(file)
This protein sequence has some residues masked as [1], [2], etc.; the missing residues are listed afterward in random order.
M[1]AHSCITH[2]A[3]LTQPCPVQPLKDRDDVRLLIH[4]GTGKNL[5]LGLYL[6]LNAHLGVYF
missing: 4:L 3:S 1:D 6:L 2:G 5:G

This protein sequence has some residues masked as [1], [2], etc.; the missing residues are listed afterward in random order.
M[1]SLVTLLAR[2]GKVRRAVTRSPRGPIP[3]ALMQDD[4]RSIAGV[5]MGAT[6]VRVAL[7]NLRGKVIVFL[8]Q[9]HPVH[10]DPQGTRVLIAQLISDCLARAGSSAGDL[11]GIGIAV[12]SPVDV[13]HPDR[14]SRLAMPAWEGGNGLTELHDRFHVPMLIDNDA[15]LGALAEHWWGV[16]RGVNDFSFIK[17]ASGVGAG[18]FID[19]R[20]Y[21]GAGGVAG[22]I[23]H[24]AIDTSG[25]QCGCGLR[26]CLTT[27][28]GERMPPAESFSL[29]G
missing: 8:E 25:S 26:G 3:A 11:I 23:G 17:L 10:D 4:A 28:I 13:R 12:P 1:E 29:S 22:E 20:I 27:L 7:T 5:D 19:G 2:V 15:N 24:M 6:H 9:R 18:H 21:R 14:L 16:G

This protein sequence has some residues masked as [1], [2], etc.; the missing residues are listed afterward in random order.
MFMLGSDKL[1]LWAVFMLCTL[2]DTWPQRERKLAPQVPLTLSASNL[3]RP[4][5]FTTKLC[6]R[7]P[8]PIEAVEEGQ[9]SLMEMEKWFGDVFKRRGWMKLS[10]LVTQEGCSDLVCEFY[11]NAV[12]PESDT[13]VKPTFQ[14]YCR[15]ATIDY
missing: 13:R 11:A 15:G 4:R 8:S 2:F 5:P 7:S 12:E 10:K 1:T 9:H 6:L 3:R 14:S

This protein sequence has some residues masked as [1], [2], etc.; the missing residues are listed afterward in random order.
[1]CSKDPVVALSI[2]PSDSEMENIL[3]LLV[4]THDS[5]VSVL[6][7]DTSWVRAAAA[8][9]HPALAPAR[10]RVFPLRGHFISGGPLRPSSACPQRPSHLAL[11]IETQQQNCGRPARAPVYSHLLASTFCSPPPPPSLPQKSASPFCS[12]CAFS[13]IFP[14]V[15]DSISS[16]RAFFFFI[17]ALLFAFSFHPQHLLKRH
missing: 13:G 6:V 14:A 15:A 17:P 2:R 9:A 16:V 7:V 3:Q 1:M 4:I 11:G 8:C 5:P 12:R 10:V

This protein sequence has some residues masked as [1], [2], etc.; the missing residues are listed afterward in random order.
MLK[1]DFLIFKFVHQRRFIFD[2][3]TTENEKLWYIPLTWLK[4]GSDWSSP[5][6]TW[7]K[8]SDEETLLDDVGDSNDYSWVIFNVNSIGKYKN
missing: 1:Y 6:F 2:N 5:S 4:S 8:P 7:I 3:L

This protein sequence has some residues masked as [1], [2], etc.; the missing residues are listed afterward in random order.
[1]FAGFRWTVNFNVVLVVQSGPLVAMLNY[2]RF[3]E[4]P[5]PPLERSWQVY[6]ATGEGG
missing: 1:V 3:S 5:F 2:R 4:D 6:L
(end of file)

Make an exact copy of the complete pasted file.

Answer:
This protein sequence has some residues masked as [1], [2], etc.; the missing residues are listed afterward in random order.
M[1]AHSCITH[2]A[3]LTQPCPVQPLKDRDDVRLLIH[4]GTGKNL[5]LGLYL[6]LNAHLGVYF
missing: 4:L 3:S 1:D 6:L 2:G 5:G

This protein sequence has some residues masked as [1], [2], etc.; the missing residues are listed afterward in random order.
M[1]SLVTLLAR[2]GKVRRAVTRSPRGPIP[3]ALMQDD[4]RSIAGV[5]MGAT[6]VRVAL[7]NLRGKVIVFL[8]Q[9]HPVH[10]DPQGTRVLIAQLISDCLARAGSSAGDL[11]GIGIAV[12]SPVDV[13]HPDR[14]SRLAMPAWEGGNGLTELHDRFHVPMLIDNDA[15]LGALAEHWWGV[16]RGVNDFSFIK[17]ASGVGAG[18]FID[19]R[20]Y[21]GAGGVAG[22]I[23]H[24]AIDTSG[25]QCGCGLR[26]CLTT[27][28]GERMPPAESFSL[29]G
missing: 8:E 25:S 26:G 3:A 11:I 23:G 17:L 10:D 4:A 28:I 13:R 12:P 1:E 29:S 22:E 20:I 27:L 7:T 5:D 19:G 2:V 15:N 24:M 6:H 9:R 18:H 21:R 14:L 16:G

This protein sequence has some residues masked as [1], [2], etc.; the missing residues are listed afterward in random order.
MFMLGSDKL[1]LWAVFMLCTL[2]DTWPQRERKLAPQVPLTLSASNL[3]RP[4][5]FTTKLC[6]R[7]P[8]PIEAVEEGQ[9]SLMEMEKWFGDVFKRRGWMKLS[10]LVTQEGCSDLVCEFY[11]NAV[12]PESDT[13]VKPTFQ[14]YCR[15]ATIDY
missing: 13:R 11:A 15:G 4:R 8:S 2:F 5:P 7:S 12:E 10:K 1:T 9:H 6:L 3:R 14:S

This protein sequence has some residues masked as [1], [2], etc.; the missing residues are listed afterward in random order.
[1]CSKDPVVALSI[2]PSDSEMENIL[3]LLV[4]THDS[5]VSVL[6][7]DTSWVRAAAA[8][9]HPALAPAR[10]RVFPLRGHFISGGPLRPSSACPQRPSHLAL[11]IETQQQNCGRPARAPVYSHLLASTFCSPPPPPSLPQKSASPFCS[12]CAFS[13]IFP[14]V[15]DSISS[16]RAFFFFI[17]ALLFAFSFHPQHLLKRH
missing: 13:G 6:V 14:A 15:A 17:P 2:R 9:A 16:V 7:V 3:Q 1:M 4:I 11:G 8:C 5:P 12:R 10:V

This protein sequence has some residues masked as [1], [2], etc.; the missing residues are listed afterward in random order.
MLK[1]DFLIFKFVHQRRFIFD[2][3]TTENEKLWYIPLTWLK[4]GSDWSSP[5][6]TW[7]K[8]SDEETLLDDVGDSNDYSWVIFNVNSIGKYKN
missing: 1:Y 6:F 2:N 5:S 4:S 8:P 7:I 3:L

This protein sequence has some residues masked as [1], [2], etc.; the missing residues are listed afterward in random order.
[1]FAGFRWTVNFNVVLVVQSGPLVAMLNY[2]RF[3]E[4]P[5]PPLERSWQVY[6]ATGEGG
missing: 1:V 3:S 5:F 2:R 4:D 6:L